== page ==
The third challenge is to be alone
Many of history’s great spiritual leaders chose to step away from their cultures and their worlds for a time. Jesus, Buddha, Moses and Muhammad all took long retreats away from everything they knew, freeing themselves from conventions and commitments of normal life. Only then were the able to discover, to transform, to learn and understand themselves in ways that changed the world. They had to separate from the chains and bonds before they could be free, and only then, with new perspective and priorities, did they choose to return. For anyone who knew them, I doubt this choice was popular. Their children, friends, landlords, and tennis partners were less than thrilled about the prospect of them wandering off the face of the earth for 40 days, or 6 months, or however long they chose. They say the fish is the last to see the water. But what if the fish could step out of the tank now and then? You are not a fish. You can take that step whenever you like.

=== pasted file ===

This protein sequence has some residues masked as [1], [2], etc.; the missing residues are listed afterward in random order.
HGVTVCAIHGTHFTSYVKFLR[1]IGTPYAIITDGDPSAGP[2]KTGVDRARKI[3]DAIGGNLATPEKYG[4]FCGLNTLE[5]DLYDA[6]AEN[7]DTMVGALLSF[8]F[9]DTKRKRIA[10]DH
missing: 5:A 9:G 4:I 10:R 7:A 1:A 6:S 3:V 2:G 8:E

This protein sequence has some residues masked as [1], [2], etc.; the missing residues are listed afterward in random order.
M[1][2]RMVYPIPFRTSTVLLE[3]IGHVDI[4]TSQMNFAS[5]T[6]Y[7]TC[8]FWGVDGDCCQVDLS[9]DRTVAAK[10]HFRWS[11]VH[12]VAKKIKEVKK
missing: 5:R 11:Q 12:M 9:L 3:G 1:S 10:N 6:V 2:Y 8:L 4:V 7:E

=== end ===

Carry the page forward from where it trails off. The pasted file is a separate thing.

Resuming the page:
This begs the question, when was the last time you were free from others? The last day you spent alone and let all the thoughts you bury and hide in everyday life rise in your mind? Travel, meditation, long baths, a run in the woods, are all ways to give ourselves a taste of the solitude needed to think freely. Needed to understand ourselves and feel who we actually are. How can you know how much of what you think you want, and think you need is really coming from you? It may be that our truest, freest voice, the voice we call our heart of hearts, is always talking, but it’s quiet and timid and can’t be heard over the chatter of everyday life. Unless we make quiet time to learn how to hear it. And of course, we’re still free to ignore that voice, but at least we’ve given ourselves a chance to listen. Only then is it possible to sort through our lives to strengthen the connections with others who truly share our feelings and thoughts about life. Being free has never been easy, which explains why so few, despite what they say, truly are themselves.
By Scott Berkun, January 26, 2009